I’ve spent my entire life creating things. When I look back on my most depressed times, I notice they were voids filled with no creating. I wasn’t writing. I wasn’t taking photographs. I wasn’t drawing. I wasn’t doing anything to add something to the world, no matter how insignificant those little things might seem. So when I started writing again after a very long five-year break, I was excited, to say the least. I had spent those five years learning photography, but for me nothing seemed to compare to words on a page. So it’s only natural that I would want to celebrate that, right?
Well, it’s not as easy as it sounds, sadly, which I’m sure many of you might have discovered, as well. It seems like many artists spend more time criticizing their work than celebrating it. That’s a necessary step in the creative process, I think, and one nobody should skip. Looking at your work with a critical eye is imperative to growth. However, I do think there is something to be said about pure, raw celebration.
Some might say publication is the ultimate celebration of creativity. Publication. Showcasing. Whatever way there is to share art with the world. In a way, it is a great way to celebrate, but I don’t think it should be the ultimate way to celebrate. My husband is an actor, and when he’s on the stage, that’s his way of showcasing his talent and what he has created with a certain character. At the end of each performance, the audience claps. That’s a sort of celebration, but it’s not what the actors see as their own celebration because they always close the show’s run with a cast party. When my books are released, I throw a launch party. I used to think that was the best way to celebrate my work, but I was wrong. (Not that I’ll stop doing those. They have their place, for sure.)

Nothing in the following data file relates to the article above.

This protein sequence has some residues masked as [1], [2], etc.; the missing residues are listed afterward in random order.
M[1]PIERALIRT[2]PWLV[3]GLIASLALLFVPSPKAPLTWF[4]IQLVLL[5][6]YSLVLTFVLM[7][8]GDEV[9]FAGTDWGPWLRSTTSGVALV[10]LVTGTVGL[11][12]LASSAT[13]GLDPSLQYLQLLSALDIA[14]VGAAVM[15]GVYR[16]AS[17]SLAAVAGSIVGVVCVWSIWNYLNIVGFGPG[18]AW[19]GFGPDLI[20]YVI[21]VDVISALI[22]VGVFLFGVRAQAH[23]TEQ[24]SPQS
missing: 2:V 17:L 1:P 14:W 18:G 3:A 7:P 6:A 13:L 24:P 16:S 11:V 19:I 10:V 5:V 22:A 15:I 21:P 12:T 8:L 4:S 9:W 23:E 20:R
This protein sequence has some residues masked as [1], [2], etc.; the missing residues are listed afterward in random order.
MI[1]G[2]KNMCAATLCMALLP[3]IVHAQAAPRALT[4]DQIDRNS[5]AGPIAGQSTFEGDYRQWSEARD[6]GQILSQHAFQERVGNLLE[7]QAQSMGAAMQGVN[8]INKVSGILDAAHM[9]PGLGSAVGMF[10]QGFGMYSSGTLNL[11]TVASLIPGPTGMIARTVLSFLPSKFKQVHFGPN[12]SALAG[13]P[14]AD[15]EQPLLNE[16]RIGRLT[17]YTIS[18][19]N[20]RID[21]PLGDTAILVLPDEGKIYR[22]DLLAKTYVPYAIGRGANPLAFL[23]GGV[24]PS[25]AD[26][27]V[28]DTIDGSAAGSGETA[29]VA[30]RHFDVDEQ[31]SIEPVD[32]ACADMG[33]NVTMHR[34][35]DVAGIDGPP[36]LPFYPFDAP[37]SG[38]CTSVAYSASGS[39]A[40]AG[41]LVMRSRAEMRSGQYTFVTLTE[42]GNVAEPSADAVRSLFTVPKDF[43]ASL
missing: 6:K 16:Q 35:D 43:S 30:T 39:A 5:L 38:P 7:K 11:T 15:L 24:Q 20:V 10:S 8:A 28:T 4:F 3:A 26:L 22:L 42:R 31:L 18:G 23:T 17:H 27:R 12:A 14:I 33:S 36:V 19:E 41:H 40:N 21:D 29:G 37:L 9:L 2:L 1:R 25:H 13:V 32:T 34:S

I think there’s a way to celebrate in order to allow others to celebrate with us, but true celebration seems to happen on a completely private level, at least for me. I’ve noticed it’s not holding my book for the first time, nor is it typing The End, nor is it getting that first email from someone who truly appreciates my work. It’s something deeper, something that never ends.
For me, the first definition of celebration feels so finite, and almost shallow in a way, when I consider what I’m celebrating – something so integral to who I am. The second definition, however, opens up my thoughts and helps me understand that in order to truly celebrate my writing, I have to celebrate not the projects I accomplish, but the fact that I am creating things in the first place. I celebrate the creative process. And how do I do that? By creating more and more. I keep writing. I keep learning and growing.
So, in a lot of ways, celebration is motivation. My husband doesn’t do one play and then call it good. He’s constantly acting in plays. I’m constantly writing stories. It never ends, and I don’t want it to. I think that’s the ultimate celebration of our art – to keep creating. To never give up no matter what the outcome of each project. It’s definitely a motivation for me when I want to quit because I go through a spell thinking everything I create is awful. Instead of wallowing, I will celebrate.
Celebrate. Create. Live.